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Campus News

Environmental Leadership Center to Launch Experiential Summer Residency Program for Local High School Students

by Christian Diaz, News Editor

The Environmental Leadership Center, or ELC, is currently developing a pilot summer youth program for local prospective students that is to be launched in the summer of 2012.

The program will function as a condensed version of the Warren Wilson experience, submerging 25 high school students in a three-week curriculum that fuses academics, work, and service. The program will revolve around the issue of sustainability, which will be approached through multidisciplinary fields such as ecology and writing.

The target demographic is composed of rising sophomores and juniors who are academically talented but who are at risk of not pursuing undergraduate studies.

The Summer Youth Initiative for Sustainability will be many things: an outreach program that will imbed environmental awareness into community members, a support for college-bound students who are uncertain of the application and financing process, and a recruitment tool for the college itself.

“We don’t want to overwhelm them, but we want them to walk away knowing what the institution is about and hopefully excite them to the point that they say ‘That’s where I want to go,’” said ELC’s Director of Community Outreach Phil Gibson.

The initiative is the latest evolution in programming for Warren Wilson. The science buildings, which are unused throughout the summer, will have a new purpose, as will some faculty, staff, and students.

As the program is structured now, the Summer Youth Initiative for Sustainability will employ seven Warren Wilson students in paid internships. These students are to represent a mix of outdoor leadership, science, and creative writing majors and will work as mentors. Furthermore, the development of the curriculum itself will be integrated into the college’s Program Planning and Design course next term. The goal is to complete the curriculum by the end of the current semester.

Furthermore, participants will be matched with Warren Wilson alumni so that a relationship with the college is maintained throughout their college application process and so that prospectives have an extra resource available to them.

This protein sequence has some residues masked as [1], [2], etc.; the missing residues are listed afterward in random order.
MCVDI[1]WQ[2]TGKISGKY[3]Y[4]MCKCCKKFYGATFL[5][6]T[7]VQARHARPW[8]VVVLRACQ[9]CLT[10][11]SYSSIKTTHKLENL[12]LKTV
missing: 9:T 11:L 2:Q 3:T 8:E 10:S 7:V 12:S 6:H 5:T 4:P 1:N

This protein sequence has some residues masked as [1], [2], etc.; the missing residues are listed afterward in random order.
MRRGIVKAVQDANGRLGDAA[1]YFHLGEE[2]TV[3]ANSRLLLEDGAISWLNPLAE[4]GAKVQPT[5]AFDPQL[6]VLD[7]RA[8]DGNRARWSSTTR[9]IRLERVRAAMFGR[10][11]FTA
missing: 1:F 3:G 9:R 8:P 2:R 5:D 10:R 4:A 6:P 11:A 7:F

Following a year of research conducted by Gibson into what high school students are wanting of academic institutions, the board decided that the college would pursue an experiential summer residency program which would bring 25 local youth to campus where they would partake in classes during the day, educational leisure in the evenings, and service on the weekends.

John Brock, Interim Director of the ELC, and Gibson are writing proposals hoping to gather funds necessary to make the youth initiative affordable, possibly free. The ELC has approached Asheville High School, Charles D. Owen High School, and La Capilla de Santa Maria, an episcopal church that serves a mostly Hispanic immigrant community in Hendersonville to recruit college-bound students.

Although the program is not intended to serve as outreach for students of color, it happens that Asheville High School’s Acceleration Via Individual Determination (AVID) program aimed at assisting college-bound students acquire the necessary skills to succeed after graduation has a large body of self-selected members who are black. This program is expected be a main source of applicants.

Keeping the schools strategic focus in mind, it is hoped that the Summer Youth Initiative for Sustainability will help attract students of color, thus increasing campus diversity. Most importantly, however, the outreach is geared towards courting local students who are statistically less likely to drop out or transfer from Wilson. Students who live within a 500-mile radius around Swannanoa are less likely to leave according to recent inquiries.

Like most institutions, the college is currently in a money crunch, thus Gibson hopes that high school students will apply from a range of socio-economic backgrounds. Students should be able to afford an education at Warren Wilson; however, it is presumed that scholarship monies will be available to those students who are underprivileged and cannot pay tuition.


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